Q: Who is the oldest donkey ever reported?
A: The record for the oldest documented age for a donkey belongs to Bubbles, who celebrated her 60th birthday at Hatton Country World earlier this year. According to her pet passport, Bubbles was born in 1959 – age 180 in human years and around 20 years older than a donkey’s average lifespan. She was the first donkey at the farm, where she has been at home since the early 90s. The milestone birthday also means she has taken the crown from former record-breaker Suzy, who entered the Guinness Book of World Records as the world’s oldest donkey in 2002, aged 54. Bubbles celebrated her big day by tucking into carrots and cake, surrounded by staff and visitors at the family attraction. Manager Richard Craddock said: “Bubbles loves attention and is still going strong despite her grand old age. She is surprisingly very placid and not particularly stubborn like donkeys usually are. The average life span of a donkey is 25-30 years. The ratio for humans and donkeys is 1 to 16, so a 3-year-old donkey is 48.
Q: What animals do donkeys dislike the most?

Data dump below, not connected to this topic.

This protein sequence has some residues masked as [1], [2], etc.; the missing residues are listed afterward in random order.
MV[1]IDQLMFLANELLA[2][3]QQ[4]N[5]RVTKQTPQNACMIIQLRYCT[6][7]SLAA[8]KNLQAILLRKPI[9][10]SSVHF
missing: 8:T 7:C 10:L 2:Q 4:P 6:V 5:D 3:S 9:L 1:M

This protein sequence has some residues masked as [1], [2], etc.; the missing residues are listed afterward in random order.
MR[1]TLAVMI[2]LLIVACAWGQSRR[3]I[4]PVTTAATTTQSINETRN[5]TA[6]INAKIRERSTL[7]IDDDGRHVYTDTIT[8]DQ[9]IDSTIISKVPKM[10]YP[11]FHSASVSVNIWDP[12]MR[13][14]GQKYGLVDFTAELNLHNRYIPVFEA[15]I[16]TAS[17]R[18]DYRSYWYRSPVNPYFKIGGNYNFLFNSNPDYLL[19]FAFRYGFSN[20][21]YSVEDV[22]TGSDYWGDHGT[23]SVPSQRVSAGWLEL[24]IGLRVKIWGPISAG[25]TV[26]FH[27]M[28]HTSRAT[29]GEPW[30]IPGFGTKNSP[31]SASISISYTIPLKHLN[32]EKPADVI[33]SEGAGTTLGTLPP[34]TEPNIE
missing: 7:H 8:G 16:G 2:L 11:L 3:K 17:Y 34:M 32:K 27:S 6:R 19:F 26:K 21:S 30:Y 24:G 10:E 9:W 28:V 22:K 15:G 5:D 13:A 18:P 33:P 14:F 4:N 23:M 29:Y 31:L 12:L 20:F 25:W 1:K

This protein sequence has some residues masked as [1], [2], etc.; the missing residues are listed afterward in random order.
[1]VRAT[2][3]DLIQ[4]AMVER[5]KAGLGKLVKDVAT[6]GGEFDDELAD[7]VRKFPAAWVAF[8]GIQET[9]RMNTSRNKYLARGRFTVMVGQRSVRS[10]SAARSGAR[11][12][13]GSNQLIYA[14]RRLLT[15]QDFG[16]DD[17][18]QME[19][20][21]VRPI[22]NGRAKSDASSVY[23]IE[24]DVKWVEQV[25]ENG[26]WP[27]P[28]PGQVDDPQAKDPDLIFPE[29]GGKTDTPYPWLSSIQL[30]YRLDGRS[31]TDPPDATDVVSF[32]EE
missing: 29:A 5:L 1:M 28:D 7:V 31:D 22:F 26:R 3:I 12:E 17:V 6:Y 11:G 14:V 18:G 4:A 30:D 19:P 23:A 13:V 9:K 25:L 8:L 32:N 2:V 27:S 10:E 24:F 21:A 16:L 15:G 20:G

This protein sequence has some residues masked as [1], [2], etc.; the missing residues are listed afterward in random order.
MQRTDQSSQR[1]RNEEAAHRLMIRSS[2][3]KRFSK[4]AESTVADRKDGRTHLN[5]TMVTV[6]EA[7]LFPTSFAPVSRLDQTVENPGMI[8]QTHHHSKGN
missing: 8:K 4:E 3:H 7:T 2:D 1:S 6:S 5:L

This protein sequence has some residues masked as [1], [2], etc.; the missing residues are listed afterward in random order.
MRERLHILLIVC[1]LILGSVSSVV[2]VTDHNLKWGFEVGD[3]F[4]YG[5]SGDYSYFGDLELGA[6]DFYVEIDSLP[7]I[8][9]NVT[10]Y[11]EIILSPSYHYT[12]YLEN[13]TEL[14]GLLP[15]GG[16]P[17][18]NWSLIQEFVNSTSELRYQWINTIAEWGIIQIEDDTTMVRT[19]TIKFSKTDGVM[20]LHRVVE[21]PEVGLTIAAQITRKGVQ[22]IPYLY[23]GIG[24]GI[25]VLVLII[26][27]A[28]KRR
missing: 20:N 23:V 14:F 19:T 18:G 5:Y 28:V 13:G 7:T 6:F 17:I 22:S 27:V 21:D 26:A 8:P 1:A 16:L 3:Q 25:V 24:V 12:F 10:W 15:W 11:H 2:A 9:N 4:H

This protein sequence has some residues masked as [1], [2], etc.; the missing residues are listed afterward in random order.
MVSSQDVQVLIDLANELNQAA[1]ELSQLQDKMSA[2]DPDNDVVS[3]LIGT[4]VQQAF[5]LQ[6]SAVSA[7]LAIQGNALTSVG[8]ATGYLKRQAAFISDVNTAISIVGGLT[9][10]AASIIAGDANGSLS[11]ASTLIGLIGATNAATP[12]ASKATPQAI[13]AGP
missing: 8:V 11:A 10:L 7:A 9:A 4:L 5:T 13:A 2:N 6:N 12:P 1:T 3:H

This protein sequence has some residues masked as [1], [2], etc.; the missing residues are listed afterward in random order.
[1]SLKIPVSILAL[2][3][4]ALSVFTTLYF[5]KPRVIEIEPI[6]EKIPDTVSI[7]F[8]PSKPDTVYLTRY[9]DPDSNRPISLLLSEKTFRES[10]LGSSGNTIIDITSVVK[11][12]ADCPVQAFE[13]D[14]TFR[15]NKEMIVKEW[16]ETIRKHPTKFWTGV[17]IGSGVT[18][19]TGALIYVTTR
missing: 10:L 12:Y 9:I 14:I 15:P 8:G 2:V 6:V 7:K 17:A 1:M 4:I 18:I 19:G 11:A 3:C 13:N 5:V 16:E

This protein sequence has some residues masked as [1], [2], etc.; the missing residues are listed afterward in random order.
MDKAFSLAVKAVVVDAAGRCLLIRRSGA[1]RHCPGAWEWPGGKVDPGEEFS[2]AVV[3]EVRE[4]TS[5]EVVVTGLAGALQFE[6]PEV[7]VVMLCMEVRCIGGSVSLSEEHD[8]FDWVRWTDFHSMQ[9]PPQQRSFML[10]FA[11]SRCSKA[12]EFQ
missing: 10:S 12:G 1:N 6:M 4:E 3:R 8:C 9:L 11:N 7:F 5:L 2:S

A: The donkey's herding instinct combined with its inherent dislike and aggressiveness towards coyotes can make it an effective livestock guard animal if managed properly. Donkeys rely predominantly on sight and sound to detect intruders. Donkeys also have a natural dislike of foxes, wild dogs, and other members of the canid family. They do however love hummingbirds.
Q: Why do people call donkeys the 4x4 versions of horses?
A: Donkeys are much more all-terrain animal than horses are. Donkeys are in fact a highly intelligent animal despite popular misconception. A donkey is stronger than a horse of the same size. Donkeys have an incredible memory – they can recognize areas and other donkeys they were with up to 25 years ago.
Q: Why are donkeys such great pets?
A: For many reasons, but in short, they are typically very sweet and gentle and covet human contact. They are quite smart, however, and hate being yelled at or forced into anything. Donkeys naturally enjoy the company of their own kind and when other donkeys are not present, they may bond with horses, mules or other small stock. Due to their territorial nature, introduction to livestock must be supervised and take place over safe fencing.
Sources: Ask.com, Wikipedia and BBC News